Documents: Dylann Roof drove toward second AME church after Emanuel AME Church shooting
Dylann Roof drove to a second church with black parishioners after gunning down nine worshipers during a Bible study at Charleston’s Emanuel AME Church on the night of June 17, 2015, according to newly unsealed court records.
A September motion from federal prosecutors indicates that Roof drove about 20 miles from Charleston after the massacre and headed straight for Branch AME Church in Jedburg, which also advertised a weekly Bible study that night.
Investigators traced Roof’s route by analyzing a GPS device found in his car. The GPS showed that Roof shut off the device for about two minutes as he approached Branch AME, a sign that he had stopped his car near the church, prosecutors said.
The GPS data also showed that Roof had driven by Branch AME about four months before the shooting, on Feb. 27, 2015, prosecutors said. At the time, the then-21-year-old man was living some 74 miles away in Eastover - more than hour’s drive from the church. The trip also took place around the time Roof purchased a web domain that would serve as the host site for a racist manifesto he posted just before his killing spree at Emanuel.
The similarities between Emanuel and Branch AME churches, coupled with the fact that Roof was still armed, “supports the inference that Defendant intended to continue his racially-motivated violence at Branch AME Church that night and, more specifically, that his intended targets were African-American congregants at a church,” prosecutors stated in their motion.
The motion was among several documents unsealed late Tuesday, around the same time federal prosecutors signaled their opposition to Roof’s request for a new trial, maintaining that the Emanuel AME Church shooter is relying on failed legal arguments that have already been hashed over by the court.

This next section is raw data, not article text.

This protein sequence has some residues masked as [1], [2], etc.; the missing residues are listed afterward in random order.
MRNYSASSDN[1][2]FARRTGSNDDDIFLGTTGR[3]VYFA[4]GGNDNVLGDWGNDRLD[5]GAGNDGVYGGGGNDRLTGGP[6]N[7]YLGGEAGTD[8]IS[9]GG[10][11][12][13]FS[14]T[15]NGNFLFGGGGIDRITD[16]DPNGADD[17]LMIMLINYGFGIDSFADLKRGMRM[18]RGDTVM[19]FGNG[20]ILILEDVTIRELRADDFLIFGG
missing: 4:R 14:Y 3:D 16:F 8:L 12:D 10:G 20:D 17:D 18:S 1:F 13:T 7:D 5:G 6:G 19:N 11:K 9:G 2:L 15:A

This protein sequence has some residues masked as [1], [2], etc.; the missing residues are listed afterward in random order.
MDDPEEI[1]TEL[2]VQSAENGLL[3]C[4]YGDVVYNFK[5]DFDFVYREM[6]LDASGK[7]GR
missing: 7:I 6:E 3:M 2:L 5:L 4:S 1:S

Prosecutors were responding to a motion ?led earlier this month by Roof’s lawyers, who are seeking to throw out his death sentence in favor of a life prison term by targeting the charges eligible for capital punishment. Of Roof’s 33 federal counts, which included hate crimes and religious freedom violations, 18 were eligible for the death penalty.
But prosecutors argued that the issues raised were already considered and dismissed by U.S. District Judge Richard Gergel prior to the start of Roof’s trial in December. Roof’s attorneys argued that his actions didn’t constitute interstate commerce — a necessary component for the federal prosecution — because the attack was planned and executed completely within South Carolina. Prosecutors called the argument “misguided.” They noted that Roof used interstate highways, telephones and the internet to prepare for and carry out his attack, and interstate commerce enabled him to obtain a foreign-made gun, ammunition, magazines and a tactical pouch that he used in the massacre of nine black worshippers at the Charleston church.
Defense attorneys also argued that the charges for which Roof was convicted don’t meet the de?nition of “crimes of violence” necessary under federal law to support death penalty convictions.
Prosecutors noted that Gergel already torpedoed that argument prior to trial. Defense lawyers are now trying to paint that decision as incorrect without offering any new arguments or evidence to support that position, the prosecution motion stated.
Roof, a 22-year-old self-avowed white supremacist, was sentenced to death in January for the June 2015 mass shooting. He is now being held at the Charleston County jail while he awaits a state trial on murder charges stemming from the attack